There's still one notable example of the old Canadian conservatism with money.
It's the reluctance of retired people to crack open the equity they have in their homes and spend the money. Strong growth in demand for reverse mortgages suggests this won't last.
Our less cautious attitude to money can be seen in ever-rising household debt. We're also buying houses at prices that are way out of sync with our incomes, and swapping out bonds and GICs in our investment portfolios for riskier but higher-yielding dividend stocks. Somehow, using the equity in your home for your retirement is resisting this erosion of the old ways with money.
It's not as though home equity is sacred. Borrowing via home equity lines of credit (secured by your home equity) is so common these days that the federal Financial Consumer Agency of Canada recently issued a warning how they're contributing to rising household debt levels. Where people have been cautious in the past is in unlocking home equity later in life through reverse mortgages.
The value of new business generated at reverse mortgage provider HomEquity Bank last year was $459-million, a fairly modest amount that helps explain why no one is challenging HomEquity in this sector. But the company's smallish base of business is generating big growth. Reverse mortgage sales rose 26 per cent in 2016, and jumped 35 per cent in the first five months of this year compared with the same period a year ago.
Three trends suggest more use of reverse mortgages – strong price increases over the past decade in many housing markets, rising debt levels and an unwillingness to compromise our lifestyles to save more.
With more people retiring with debts, HomEquity finds that 30 per cent to 35 per cent of its business is accounted for by people paying off mortgages, lines of credit and credit cards. "They've retired and they've still got debt that's costing them cash flow," HomEquity CEO Steven Ranson said in a recent interview. "It's like, oh my gosh, I can't really afford this debt."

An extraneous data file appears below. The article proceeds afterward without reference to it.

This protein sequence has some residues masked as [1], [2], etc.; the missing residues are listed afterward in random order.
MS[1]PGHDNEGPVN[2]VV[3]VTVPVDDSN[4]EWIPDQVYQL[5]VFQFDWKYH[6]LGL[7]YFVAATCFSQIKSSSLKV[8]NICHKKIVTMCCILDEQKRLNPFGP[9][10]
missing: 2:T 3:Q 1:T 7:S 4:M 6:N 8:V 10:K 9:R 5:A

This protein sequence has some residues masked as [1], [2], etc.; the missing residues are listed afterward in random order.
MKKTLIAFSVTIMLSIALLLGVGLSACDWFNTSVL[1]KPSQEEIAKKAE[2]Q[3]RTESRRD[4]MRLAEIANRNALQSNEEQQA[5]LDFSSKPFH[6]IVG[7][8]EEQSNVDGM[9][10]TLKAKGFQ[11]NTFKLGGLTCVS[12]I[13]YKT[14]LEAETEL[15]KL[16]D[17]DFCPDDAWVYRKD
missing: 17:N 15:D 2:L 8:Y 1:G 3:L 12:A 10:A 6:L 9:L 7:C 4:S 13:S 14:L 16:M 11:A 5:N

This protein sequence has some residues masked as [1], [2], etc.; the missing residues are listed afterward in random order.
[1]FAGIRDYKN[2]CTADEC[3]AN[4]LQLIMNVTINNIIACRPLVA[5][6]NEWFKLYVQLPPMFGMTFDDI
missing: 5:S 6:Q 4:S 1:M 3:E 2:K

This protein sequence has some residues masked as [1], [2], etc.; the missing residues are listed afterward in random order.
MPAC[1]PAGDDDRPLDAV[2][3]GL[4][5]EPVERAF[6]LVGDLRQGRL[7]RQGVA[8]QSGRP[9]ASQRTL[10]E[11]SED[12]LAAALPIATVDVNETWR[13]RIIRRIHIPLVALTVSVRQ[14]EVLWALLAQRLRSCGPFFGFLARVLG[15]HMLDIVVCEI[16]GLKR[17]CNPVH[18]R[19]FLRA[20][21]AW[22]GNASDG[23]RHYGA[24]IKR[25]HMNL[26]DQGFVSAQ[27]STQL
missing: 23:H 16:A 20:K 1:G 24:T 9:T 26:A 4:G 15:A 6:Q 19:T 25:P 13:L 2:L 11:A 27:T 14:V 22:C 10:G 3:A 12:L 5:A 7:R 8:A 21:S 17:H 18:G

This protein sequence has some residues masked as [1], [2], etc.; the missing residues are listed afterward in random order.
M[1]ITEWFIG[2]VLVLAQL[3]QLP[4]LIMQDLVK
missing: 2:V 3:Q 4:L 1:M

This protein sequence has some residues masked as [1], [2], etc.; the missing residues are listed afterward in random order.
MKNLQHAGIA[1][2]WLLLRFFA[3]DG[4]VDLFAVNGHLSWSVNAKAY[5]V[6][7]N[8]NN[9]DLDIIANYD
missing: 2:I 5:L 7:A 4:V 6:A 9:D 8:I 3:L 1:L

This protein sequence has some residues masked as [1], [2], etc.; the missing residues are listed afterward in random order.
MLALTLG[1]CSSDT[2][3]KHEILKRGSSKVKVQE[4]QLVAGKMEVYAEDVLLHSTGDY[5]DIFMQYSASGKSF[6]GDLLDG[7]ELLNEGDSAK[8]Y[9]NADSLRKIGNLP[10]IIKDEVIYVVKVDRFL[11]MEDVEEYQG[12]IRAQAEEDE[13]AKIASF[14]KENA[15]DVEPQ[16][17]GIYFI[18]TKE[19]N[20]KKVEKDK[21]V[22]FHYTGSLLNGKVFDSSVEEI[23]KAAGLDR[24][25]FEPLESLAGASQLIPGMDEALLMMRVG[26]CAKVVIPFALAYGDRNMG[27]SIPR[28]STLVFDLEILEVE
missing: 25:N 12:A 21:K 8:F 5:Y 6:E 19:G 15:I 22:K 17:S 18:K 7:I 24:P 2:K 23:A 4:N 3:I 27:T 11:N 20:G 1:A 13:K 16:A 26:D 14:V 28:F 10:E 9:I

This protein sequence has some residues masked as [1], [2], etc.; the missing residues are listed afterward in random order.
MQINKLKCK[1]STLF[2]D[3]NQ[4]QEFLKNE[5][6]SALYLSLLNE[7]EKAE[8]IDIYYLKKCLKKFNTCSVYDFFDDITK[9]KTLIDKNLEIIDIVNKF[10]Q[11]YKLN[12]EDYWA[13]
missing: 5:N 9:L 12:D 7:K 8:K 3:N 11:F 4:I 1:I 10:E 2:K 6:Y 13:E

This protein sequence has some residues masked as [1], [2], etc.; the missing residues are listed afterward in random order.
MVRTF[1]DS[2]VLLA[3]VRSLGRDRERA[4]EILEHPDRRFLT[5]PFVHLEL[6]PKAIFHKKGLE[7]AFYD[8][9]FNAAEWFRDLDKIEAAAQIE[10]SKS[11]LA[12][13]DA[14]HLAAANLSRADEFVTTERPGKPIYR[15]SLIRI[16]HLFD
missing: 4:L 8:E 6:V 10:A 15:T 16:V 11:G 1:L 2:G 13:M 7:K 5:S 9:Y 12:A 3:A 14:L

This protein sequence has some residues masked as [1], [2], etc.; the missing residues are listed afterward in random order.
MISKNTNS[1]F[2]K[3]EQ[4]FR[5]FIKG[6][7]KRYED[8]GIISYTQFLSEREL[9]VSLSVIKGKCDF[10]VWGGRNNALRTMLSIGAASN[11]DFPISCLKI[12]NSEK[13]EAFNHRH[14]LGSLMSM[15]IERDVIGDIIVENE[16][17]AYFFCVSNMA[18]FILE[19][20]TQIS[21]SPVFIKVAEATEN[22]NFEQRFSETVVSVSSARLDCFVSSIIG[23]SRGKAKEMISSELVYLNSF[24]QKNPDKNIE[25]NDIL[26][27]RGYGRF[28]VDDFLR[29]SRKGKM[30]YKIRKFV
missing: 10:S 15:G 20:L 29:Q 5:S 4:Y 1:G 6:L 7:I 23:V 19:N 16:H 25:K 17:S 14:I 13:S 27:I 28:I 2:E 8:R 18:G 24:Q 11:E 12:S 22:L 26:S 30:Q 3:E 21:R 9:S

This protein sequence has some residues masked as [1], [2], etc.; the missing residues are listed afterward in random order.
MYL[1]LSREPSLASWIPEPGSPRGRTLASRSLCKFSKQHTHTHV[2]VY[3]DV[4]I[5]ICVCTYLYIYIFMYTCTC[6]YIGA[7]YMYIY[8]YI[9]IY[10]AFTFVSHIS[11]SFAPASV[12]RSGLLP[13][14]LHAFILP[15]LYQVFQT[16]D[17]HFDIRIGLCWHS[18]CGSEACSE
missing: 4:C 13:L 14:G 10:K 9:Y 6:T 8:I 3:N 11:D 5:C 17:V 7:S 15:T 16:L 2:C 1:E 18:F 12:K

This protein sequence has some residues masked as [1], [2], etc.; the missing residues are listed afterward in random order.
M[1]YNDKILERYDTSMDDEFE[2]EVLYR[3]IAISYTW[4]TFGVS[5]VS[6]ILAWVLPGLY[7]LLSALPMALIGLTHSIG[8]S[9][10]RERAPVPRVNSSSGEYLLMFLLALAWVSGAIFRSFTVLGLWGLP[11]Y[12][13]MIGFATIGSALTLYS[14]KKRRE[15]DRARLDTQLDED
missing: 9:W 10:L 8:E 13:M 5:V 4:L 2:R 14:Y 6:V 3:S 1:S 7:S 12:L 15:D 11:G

Mr. Ranson said that 20 per cent of HomEquity's business comes from people with homes valued at $3-million or more. "They're not really keen to lower their lifestyle expectations, and they burn through the money they have pretty quickly."
Soaring home equity helps sell the reverse mortgage as a solution for people 55 and older who need money. In fact, there's a trendy new term for exploiting the value in your home – "equity release."
The conservative way to release equity from your home is to sell it, downsize to something less expensive and pocket the difference. But Mr. Ranson said a lot of seniors want to stay in their homes. This leaves them two options – the home equity line of credit, or HELOC, and the reverse mortgage.
A HELOC is probably the easiest way to dip into the equity in your home, but you have to keep up with the interest payments. With a reverse mortgage, you can borrow up to 55 per cent of your equity. Interest is charged on your reverse mortgage balance at rates that are a little over double those for a regular mortgage, and no monthly payments are required. The debt (principal and accumulated interest payments) is repaid when you sell your house or die.
The danger with a reverse mortgage is that equity is used for short-term purposes and thus not available in the future to downsize or cover long-term health-care costs. On the other hand, home equity is the No. 1 financial asset in many households. Tapping into this equity can make sense in some cases.
For this reason, it's time to take a fresh look at the reverse mortgage and get over the common view that it's a last resort or short-sighted measure. But you have to get the details right if you use a reverse mortgage. Don't dip into your home equity just because it's there. You might need it later to buy a condo or smaller home, to move into a retirement home, or to pay for long-term care.
If a reverse mortgage seems to make sense, get a second opinion from an accredited financial planner. The equity in your home is a terrible thing to waste.